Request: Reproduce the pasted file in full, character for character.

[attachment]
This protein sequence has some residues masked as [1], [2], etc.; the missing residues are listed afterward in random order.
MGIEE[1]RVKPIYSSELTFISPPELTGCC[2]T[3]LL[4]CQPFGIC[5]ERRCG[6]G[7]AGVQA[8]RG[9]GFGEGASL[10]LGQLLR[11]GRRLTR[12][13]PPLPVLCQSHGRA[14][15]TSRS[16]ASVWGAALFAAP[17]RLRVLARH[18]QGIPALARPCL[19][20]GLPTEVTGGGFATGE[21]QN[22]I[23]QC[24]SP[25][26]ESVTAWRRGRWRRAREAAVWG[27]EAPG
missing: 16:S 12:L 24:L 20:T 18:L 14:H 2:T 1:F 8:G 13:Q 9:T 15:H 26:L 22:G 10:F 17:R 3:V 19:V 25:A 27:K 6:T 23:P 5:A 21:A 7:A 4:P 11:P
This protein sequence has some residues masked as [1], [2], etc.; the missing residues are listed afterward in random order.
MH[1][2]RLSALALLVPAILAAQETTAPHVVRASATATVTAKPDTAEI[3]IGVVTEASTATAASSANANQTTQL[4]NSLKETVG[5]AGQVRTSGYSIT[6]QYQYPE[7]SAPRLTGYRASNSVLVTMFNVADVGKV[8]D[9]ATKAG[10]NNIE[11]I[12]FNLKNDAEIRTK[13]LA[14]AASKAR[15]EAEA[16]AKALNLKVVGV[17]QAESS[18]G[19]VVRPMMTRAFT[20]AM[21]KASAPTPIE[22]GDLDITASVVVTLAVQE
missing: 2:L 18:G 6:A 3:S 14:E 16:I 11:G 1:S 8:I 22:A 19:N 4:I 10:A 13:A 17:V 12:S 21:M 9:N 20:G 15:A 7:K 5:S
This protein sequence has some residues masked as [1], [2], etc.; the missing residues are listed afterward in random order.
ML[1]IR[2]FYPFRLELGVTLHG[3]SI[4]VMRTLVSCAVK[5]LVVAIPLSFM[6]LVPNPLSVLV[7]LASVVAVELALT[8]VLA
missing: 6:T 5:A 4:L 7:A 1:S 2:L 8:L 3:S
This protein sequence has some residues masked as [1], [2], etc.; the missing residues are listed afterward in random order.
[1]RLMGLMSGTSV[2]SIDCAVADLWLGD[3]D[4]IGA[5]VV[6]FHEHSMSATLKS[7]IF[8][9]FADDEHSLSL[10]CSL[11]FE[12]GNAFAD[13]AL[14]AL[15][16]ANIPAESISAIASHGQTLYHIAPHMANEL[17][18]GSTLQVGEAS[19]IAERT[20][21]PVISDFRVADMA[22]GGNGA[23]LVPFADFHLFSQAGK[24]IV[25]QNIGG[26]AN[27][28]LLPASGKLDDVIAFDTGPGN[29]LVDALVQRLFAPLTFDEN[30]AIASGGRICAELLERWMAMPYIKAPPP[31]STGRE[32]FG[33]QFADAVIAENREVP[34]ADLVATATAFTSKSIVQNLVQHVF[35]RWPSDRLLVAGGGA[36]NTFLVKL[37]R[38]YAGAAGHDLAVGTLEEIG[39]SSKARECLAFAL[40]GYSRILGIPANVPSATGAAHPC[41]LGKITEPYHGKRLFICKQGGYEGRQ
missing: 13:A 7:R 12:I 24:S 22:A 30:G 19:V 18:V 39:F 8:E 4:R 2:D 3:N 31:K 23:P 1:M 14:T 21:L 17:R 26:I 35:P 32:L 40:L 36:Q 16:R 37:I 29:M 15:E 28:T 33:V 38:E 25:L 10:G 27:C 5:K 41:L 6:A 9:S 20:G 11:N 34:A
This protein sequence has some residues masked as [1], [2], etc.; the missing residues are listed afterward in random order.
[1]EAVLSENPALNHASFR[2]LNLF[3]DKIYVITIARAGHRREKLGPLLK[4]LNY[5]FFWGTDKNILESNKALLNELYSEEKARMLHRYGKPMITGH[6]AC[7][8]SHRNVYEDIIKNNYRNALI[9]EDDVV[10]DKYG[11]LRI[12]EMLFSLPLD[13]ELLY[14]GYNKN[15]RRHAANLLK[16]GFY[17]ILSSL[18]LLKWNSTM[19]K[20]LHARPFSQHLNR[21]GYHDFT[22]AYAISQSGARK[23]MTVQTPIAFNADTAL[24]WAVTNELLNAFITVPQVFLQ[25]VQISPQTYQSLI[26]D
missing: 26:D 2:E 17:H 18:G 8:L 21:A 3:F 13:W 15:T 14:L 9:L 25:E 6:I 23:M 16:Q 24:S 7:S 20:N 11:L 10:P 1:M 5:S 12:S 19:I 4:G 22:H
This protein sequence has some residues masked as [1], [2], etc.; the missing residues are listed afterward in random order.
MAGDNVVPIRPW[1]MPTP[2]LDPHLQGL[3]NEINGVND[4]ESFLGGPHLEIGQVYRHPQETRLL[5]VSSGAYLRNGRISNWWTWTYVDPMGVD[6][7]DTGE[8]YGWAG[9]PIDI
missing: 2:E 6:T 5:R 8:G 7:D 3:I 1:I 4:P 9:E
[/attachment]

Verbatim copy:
This protein sequence has some residues masked as [1], [2], etc.; the missing residues are listed afterward in random order.
MGIEE[1]RVKPIYSSELTFISPPELTGCC[2]T[3]LL[4]CQPFGIC[5]ERRCG[6]G[7]AGVQA[8]RG[9]GFGEGASL[10]LGQLLR[11]GRRLTR[12][13]PPLPVLCQSHGRA[14][15]TSRS[16]ASVWGAALFAAP[17]RLRVLARH[18]QGIPALARPCL[19][20]GLPTEVTGGGFATGE[21]QN[22]I[23]QC[24]SP[25][26]ESVTAWRRGRWRRAREAAVWG[27]EAPG
missing: 16:S 12:L 24:L 20:T 18:L 14:H 2:T 1:F 8:G 13:Q 9:T 15:H 26:L 22:G 10:F 17:R 3:V 19:V 25:A 27:K 6:T 23:P 5:A 21:A 7:A 4:P 11:P
This protein sequence has some residues masked as [1], [2], etc.; the missing residues are listed afterward in random order.
MH[1][2]RLSALALLVPAILAAQETTAPHVVRASATATVTAKPDTAEI[3]IGVVTEASTATAASSANANQTTQL[4]NSLKETVG[5]AGQVRTSGYSIT[6]QYQYPE[7]SAPRLTGYRASNSVLVTMFNVADVGKV[8]D[9]ATKAG[10]NNIE[11]I[12]FNLKNDAEIRTK[13]LA[14]AASKAR[15]EAEA[16]AKALNLKVVGV[17]QAESS[18]G[19]VVRPMMTRAFT[20]AM[21]KASAPTPIE[22]GDLDITASVVVTLAVQE
missing: 2:L 18:G 6:A 3:S 14:E 16:I 11:G 1:S 8:I 22:A 19:N 4:I 10:A 13:A 17:V 12:S 21:M 9:N 20:G 15:A 7:K 5:S
This protein sequence has some residues masked as [1], [2], etc.; the missing residues are listed afterward in random order.
ML[1]IR[2]FYPFRLELGVTLHG[3]SI[4]VMRTLVSCAVK[5]LVVAIPLSFM[6]LVPNPLSVLV[7]LASVVAVELALT[8]VLA
missing: 6:T 5:A 4:L 7:A 1:S 2:L 8:L 3:S
This protein sequence has some residues masked as [1], [2], etc.; the missing residues are listed afterward in random order.
[1]RLMGLMSGTSV[2]SIDCAVADLWLGD[3]D[4]IGA[5]VV[6]FHEHSMSATLKS[7]IF[8][9]FADDEHSLSL[10]CSL[11]FE[12]GNAFAD[13]AL[14]AL[15][16]ANIPAESISAIASHGQTLYHIAPHMANEL[17][18]GSTLQVGEAS[19]IAERT[20][21]PVISDFRVADMA[22]GGNGA[23]LVPFADFHLFSQAGK[24]IV[25]QNIGG[26]AN[27][28]LLPASGKLDDVIAFDTGPGN[29]LVDALVQRLFAPLTFDEN[30]AIASGGRICAELLERWMAMPYIKAPPP[31]STGRE[32]FG[33]QFADAVIAENREVP[34]ADLVATATAFTSKSIVQNLVQHVF[35]RWPSDRLLVAGGGA[36]NTFLVKL[37]R[38]YAGAAGHDLAVGTLEEIG[39]SSKARECLAFAL[40]GYSRILGIPANVPSATGAAHPC[41]LGKITEPYHGKRLFICKQGGYEGRQ
missing: 13:A 7:R 12:I 24:S 22:A 30:G 19:V 18:V 39:F 8:E 4:R 2:D 3:N 31:K 23:P 1:M 14:T 21:L 17:R 26:I 35:P 32:L 40:L 36:Q 16:R 37:I 29:M 15:E 28:T 33:V 38:E 25:L 10:G 27:C 5:K 41:L 6:A 9:S 20:G 11:N 34:A
This protein sequence has some residues masked as [1], [2], etc.; the missing residues are listed afterward in random order.
[1]EAVLSENPALNHASFR[2]LNLF[3]DKIYVITIARAGHRREKLGPLLK[4]LNY[5]FFWGTDKNILESNKALLNELYSEEKARMLHRYGKPMITGH[6]AC[7][8]SHRNVYEDIIKNNYRNALI[9]EDDVV[10]DKYG[11]LRI[12]EMLFSLPLD[13]ELLY[14]GYNKN[15]RRHAANLLK[16]GFY[17]ILSSL[18]LLKWNSTM[19]K[20]LHARPFSQHLNR[21]GYHDFT[22]AYAISQSGARK[23]MTVQTPIAFNADTAL[24]WAVTNELLNAFITVPQVFLQ[25]VQISPQTYQSLI[26]D
missing: 26:D 2:E 17:H 18:G 8:L 21:A 3:F 13:W 15:T 14:L 9:L 25:E 6:I 23:M 16:Q 24:S 7:S 20:N 11:L 10:P 1:M 5:S 12:S 19:I 4:G 22:H
This protein sequence has some residues masked as [1], [2], etc.; the missing residues are listed afterward in random order.
MAGDNVVPIRPW[1]MPTP[2]LDPHLQGL[3]NEINGVND[4]ESFLGGPHLEIGQVYRHPQETRLL[5]VSSGAYLRNGRISNWWTWTYVDPMGVD[6][7]DTGE[8]YGWAG[9]PIDI
missing: 2:E 6:T 5:R 8:G 7:D 3:I 1:I 4:P 9:E